Lifelong motor sport fan Keith set up RaceFans in 2005 - when it was originally called F1 Fanatic. Having previously worked as a motoring...
Dieter Rencken
Dieter Rencken has held full FIA Formula 1 media accreditation since 2000, during which period he has reported from over 300 grands prix, plus...

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  • 65 comments on ““Super-qualifying” revealed as potential name for F1’s Saturday sprint races”

    1. Well, that’s an idiotic name. Cringey. Just call them what they are – sprint races, or qualifying races.

    2. A gimmicky name for an unnecessary, unneeded & largely unwanted gimmicky race.

      And it will take away from the grand Prix as having 2 races will always take some if the attention & prestige from the other as you are inevitability going to see the ‘x wins’ headlines after the gimmick race.

      1. So true.

        “Super” is lost for this one-upmanship stratagem. Not good.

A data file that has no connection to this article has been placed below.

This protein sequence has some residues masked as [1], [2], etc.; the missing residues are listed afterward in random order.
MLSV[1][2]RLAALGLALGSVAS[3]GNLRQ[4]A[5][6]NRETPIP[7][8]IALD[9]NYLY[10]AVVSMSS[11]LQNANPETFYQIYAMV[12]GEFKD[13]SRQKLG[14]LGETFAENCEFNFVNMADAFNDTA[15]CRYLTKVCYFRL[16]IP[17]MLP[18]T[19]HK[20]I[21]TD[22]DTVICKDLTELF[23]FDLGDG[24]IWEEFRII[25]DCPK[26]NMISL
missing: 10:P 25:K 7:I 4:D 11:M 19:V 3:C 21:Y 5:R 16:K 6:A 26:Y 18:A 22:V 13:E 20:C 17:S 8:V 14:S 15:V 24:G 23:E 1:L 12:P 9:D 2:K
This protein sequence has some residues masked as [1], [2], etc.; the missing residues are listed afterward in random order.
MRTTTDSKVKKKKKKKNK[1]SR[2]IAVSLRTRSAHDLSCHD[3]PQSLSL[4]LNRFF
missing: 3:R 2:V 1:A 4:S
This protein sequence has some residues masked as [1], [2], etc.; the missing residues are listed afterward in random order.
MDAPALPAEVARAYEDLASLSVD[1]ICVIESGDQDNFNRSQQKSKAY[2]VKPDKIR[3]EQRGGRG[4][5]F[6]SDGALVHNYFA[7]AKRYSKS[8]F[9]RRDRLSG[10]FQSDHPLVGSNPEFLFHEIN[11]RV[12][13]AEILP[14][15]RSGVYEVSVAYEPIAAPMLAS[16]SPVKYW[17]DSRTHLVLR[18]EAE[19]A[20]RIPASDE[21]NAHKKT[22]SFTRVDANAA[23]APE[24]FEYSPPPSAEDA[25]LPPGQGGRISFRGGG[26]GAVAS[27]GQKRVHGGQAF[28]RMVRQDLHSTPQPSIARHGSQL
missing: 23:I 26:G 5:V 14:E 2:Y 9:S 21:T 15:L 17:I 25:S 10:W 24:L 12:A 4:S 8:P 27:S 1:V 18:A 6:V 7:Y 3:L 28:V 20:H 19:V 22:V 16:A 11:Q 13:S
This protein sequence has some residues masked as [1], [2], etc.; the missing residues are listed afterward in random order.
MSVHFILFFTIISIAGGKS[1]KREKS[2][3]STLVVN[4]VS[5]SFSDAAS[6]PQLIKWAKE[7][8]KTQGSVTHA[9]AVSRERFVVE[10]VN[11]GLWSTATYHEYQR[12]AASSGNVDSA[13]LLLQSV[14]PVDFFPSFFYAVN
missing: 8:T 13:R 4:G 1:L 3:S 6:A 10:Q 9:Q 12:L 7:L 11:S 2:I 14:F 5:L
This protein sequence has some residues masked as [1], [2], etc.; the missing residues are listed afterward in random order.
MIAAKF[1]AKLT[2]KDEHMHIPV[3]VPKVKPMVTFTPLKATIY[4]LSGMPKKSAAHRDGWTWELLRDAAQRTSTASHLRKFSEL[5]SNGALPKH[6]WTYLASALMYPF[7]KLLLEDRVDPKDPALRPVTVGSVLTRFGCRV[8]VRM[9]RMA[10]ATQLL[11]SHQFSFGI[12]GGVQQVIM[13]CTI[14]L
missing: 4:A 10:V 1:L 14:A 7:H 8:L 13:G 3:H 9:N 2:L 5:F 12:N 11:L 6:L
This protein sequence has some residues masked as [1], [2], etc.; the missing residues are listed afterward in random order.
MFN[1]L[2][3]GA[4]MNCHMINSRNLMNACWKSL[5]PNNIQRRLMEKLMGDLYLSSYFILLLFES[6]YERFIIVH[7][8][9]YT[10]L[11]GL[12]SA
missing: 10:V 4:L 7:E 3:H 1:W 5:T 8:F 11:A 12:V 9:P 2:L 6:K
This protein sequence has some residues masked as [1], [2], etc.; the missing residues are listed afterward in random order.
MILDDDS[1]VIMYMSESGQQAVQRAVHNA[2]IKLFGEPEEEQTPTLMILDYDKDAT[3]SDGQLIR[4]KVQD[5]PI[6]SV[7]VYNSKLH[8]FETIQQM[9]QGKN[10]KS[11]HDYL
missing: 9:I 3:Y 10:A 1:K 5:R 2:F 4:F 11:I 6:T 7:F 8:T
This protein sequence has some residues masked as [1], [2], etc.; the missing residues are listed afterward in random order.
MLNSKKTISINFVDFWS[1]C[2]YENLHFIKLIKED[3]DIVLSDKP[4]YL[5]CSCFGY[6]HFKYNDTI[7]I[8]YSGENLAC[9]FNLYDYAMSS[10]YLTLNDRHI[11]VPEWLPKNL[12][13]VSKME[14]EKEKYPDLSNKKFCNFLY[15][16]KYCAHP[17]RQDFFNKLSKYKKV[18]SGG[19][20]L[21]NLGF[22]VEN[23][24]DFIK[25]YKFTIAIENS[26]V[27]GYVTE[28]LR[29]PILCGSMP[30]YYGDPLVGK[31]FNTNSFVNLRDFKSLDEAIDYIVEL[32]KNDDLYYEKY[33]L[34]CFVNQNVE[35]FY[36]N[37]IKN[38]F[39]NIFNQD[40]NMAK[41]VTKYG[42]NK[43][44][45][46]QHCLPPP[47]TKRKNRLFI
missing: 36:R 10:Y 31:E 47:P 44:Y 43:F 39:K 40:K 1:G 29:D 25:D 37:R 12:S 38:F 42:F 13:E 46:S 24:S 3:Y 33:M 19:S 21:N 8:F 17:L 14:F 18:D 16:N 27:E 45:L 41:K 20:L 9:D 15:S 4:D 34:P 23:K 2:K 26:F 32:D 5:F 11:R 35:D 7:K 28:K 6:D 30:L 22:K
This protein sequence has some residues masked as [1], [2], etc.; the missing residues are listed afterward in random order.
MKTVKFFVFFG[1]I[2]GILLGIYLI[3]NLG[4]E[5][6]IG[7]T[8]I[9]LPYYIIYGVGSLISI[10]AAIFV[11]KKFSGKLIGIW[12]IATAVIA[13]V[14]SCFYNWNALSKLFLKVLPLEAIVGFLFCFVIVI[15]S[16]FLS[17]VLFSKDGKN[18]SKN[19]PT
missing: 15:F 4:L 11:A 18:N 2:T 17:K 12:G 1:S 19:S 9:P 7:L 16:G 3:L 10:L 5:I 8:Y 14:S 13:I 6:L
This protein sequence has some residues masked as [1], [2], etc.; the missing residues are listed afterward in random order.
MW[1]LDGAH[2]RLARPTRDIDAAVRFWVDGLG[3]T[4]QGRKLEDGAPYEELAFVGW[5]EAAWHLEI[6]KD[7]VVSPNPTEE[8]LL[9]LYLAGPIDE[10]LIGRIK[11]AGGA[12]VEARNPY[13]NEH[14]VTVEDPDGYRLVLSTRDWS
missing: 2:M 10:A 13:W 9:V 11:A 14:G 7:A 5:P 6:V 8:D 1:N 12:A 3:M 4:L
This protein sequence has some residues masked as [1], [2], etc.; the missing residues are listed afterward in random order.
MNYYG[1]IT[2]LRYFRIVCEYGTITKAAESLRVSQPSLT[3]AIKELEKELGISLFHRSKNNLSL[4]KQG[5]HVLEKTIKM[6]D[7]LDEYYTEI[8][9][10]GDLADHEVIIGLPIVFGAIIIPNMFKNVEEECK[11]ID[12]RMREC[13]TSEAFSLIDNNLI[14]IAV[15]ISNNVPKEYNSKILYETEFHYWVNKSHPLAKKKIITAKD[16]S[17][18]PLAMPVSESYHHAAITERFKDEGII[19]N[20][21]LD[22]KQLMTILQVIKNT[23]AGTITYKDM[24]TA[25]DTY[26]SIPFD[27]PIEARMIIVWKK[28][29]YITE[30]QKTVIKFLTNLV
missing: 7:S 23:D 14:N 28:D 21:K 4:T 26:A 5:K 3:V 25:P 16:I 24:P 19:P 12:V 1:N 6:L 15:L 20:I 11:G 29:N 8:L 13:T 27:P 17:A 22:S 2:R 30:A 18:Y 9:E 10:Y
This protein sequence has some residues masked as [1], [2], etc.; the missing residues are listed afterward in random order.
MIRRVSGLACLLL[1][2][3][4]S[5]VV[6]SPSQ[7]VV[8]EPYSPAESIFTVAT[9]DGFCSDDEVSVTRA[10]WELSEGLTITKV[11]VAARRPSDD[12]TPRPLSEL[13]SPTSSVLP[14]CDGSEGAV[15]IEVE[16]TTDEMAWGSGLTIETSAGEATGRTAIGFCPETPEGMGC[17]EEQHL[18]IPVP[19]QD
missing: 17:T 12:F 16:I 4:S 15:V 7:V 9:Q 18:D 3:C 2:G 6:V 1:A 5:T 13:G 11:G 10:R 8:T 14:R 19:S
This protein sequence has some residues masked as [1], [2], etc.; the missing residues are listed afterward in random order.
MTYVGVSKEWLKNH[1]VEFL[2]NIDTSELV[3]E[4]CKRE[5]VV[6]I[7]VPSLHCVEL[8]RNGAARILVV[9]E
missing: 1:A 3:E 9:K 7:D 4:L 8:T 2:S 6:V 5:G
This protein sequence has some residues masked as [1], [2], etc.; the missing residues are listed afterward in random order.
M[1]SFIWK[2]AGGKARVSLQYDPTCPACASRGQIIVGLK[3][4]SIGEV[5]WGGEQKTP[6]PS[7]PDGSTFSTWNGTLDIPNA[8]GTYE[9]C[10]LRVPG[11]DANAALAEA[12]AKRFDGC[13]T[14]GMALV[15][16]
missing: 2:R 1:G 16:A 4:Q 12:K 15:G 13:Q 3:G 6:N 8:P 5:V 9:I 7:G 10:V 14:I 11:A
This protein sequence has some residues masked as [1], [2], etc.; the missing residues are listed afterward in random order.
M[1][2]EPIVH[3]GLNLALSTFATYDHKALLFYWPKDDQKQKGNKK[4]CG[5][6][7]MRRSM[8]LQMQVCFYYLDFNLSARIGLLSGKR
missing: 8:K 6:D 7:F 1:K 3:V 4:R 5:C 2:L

2. Super pole makes sense if it’s a poke shoot out.
        Super qualifying means nothing and is a horrible gimmick name.
        If you’re gonna bang on all winter about sprint races, then you can’t then go and call it qualifying anything, other than “qualifying race”. Sorry its not sexy enough for you.

        1. Kubica is the SuperPole.

      3. i totally agree.

      4. Qualifying, super qualifying race…all welcome to me.
        Couldn’t care less how they name it, but the FP friday sessions are boring for any sort of audiance who pay good money.
        Worst case they hardly drive when it’s wet.

        It works for F2, it should work for F1

        1. Ben Rowe (@thegianthogweed)
          3rd March 2021, 9:43

          I never found practice boring on channel 4 when you had passionate commentators back when they could broadcast live.

          Crofty often sounds board in practice and ends up talking about pies, curries and spices and laughs at his own terrible jokes. Sky has made me lose interest in practice. It was good when it was on a free channel!

    3. I’m looking forward to these. I could be quite fun.

      I can’t help the feeling that other races should have been chosen. Russia and Abu Dhabi for example, they are in desperate need of some extra spicing up.

      1. @napierrailton They might’ve wanted to avoid the very first and last race of the season on purpose.

      2. James Coulee
        2nd March 2021, 19:18

        I hope you’re right!
        I fear that the sprint race will just order the cars by race pace, granting a very boring GP on Sunday.